HUMZA Yousaf has called out the Scottish Conservative leader for suggesting that raising the tax rate on higher earners would damage Scotland’s NHS.

Earlier this week, as part of the Scottish Budget, the Finance Secretary proposed a new income tax band for those on higher salaries.

The proposed advance tax rate of 45p will be applied to those earning from £75,000 to £125,140.

The Scottish Conservatives have reacted furiously to the decision, claiming that the new rate will be a “burden” on hard-working Scots and arguing it would now be harder to recruit and retain skilled workers.

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Speaking at FMQs, Douglas Ross attacked the Government for the policy – and claimed the majority of Scots would now be paying more tax than those in the rest of the UK, something the SNP chief said was wrong.

“Does Humza Yousaf think it’s fair that the majority of Scots will pay more tax than people south of the Border who earn the same wage?” Ross asked the FM.

Yousaf responded defiantly: “First and foremost let’s make it absolutely abundantly clear that the majority of those in Scotland will pay less tax compared to those in the rest of the United Kingdom. No ifs, no buts, no maybes about it.”

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Yousaf pointed out that the UK Government, in the Autumn Statement, gave a tax cut to the highest earners.

“In contrast, we’re asking the 5% of highest earners like Douglas Ross to pay a little more in tax. And by doing so, we’re able to give our NHS over £500 million of an uplift, a real-terms increase to our NHS – where of course the Conservative Party have cut funding for the NHS in England.

“They’re not the values that I believe in, they’re not the values that Scotland believes in either.”

Ross then referenced the chair of BMA Scotland Iain Kennedy, who had suggested that an unintended consequence of the new tax rate would be doctors could leave Scotland or cut overtime.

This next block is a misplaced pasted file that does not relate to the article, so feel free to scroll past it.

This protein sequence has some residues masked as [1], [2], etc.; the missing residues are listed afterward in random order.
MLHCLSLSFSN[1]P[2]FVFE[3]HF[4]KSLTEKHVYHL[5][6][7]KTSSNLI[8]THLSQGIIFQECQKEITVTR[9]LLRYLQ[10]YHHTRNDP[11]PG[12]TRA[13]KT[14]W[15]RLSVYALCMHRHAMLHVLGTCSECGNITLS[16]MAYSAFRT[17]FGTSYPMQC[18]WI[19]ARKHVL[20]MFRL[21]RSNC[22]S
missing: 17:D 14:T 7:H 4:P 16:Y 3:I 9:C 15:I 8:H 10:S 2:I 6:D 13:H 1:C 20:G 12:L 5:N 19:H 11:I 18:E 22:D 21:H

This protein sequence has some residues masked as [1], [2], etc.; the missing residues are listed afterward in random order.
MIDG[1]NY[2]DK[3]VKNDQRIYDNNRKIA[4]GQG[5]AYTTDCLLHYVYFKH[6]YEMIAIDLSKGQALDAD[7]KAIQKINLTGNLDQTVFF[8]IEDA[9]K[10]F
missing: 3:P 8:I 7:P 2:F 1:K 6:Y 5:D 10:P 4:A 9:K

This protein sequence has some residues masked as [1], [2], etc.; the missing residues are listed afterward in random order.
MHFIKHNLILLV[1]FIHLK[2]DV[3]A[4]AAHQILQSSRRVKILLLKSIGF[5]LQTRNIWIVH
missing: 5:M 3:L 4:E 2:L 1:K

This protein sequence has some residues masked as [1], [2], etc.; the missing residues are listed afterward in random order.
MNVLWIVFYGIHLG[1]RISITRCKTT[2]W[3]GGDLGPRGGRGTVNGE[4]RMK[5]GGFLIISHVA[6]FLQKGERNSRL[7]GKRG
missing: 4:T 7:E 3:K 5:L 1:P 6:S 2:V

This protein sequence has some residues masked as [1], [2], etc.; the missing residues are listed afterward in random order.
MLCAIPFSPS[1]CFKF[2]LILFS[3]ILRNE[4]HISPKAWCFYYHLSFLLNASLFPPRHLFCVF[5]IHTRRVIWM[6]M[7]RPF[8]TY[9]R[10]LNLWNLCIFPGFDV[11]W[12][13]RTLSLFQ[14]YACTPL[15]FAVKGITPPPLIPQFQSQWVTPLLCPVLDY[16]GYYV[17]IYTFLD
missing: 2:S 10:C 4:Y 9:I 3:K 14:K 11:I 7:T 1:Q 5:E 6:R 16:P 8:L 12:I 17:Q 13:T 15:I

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“We could lose those nurses, doctors and specialist NHS staff for good,” Ross added, asking if the First Minister accepts that the tax rise would “force key workers out” of the health service.

Yousaf argued it was “awfully brave” for Ross to bring up the NHS – while junior doctor strikes are in process south of the Border, but not in Scotland.

“We’ve made sure through the choices we’ve made in this Budget there’s a real-terms increase to NHS spending in Scotland … there’s a real-terms cut to the NHS in England because of the choices the Conservatives have made.”

Yousaf hit back against Ross’s consistent suggestions that progressive taxation would lead to a “mass exodus” from Scotland.

“The statistics simply don’t bear that out,” said the FM.

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He cited National Records of Scotland statistics from 2021 show that 56,000 people came to Scotland from the rest of the UK, working out as a net in-migration of nearly 10,000 people.

“Why are they coming here, Presiding Officer?” Yousaf asked. “They’re coming here because when they are here in Scotland they get free university education, they’re coming here because they get free childcare, free school meals, because they get free nursing and personal care. Those are the choices we are making.”

He concluded: “You know what else they get – we have the best-paid nurses here in Scotland compared to anywhere else in the UK. No wonder we haven’t lost a single day to strike action in the NHS here in Scotland.”

Elsewhere, Scottish Labour chief Anas Sarwar took aim at the Scottish Budget for other reasons.

He described it as “out of touch” after the affordable housing fund was cut by around £200 million and mental health services were handed a “real-terms cut”.

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Sarwar told Yousaf: “This is the most devastating Budget in the history of devolution.

“The progressive tax rise he talks about is going to raise £82 million. That would buy you a fifth of an SNP ferry that hasn’t even sailed yet.

“He is not a serious politician. The First Minister is so out of touch he thinks if you earn £29,000 you should pay more tax in Scotland than in the rest of the UK.

“These are not the people with the broadest shoulders, but they are being forced to pay the price for his failures in the middle of a cost-of-living crisis.

“2023 will be remembered as the year when the SNP was found out.

“They have broken the public’s trust and they seem to have broken their party in the process.”

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Responding, Yousaf acknowledged the “challenges” of the Budget, but said Sarwar will be remembered for saying “one thing one day, and then another thing another day because we know that Anas Sarwar is not a serious politician”.

He added: “He doesn’t think for himself, he waits until he gets the memo from head office – and I don’t know if Anas Sarwar has sent his letter to Santa but if not, he should ask for a backbone.”

The First Minister referenced Sarwar’s 2017 Scottish Labour leadership race where he backed a 50p rate for earners on more than £100,000.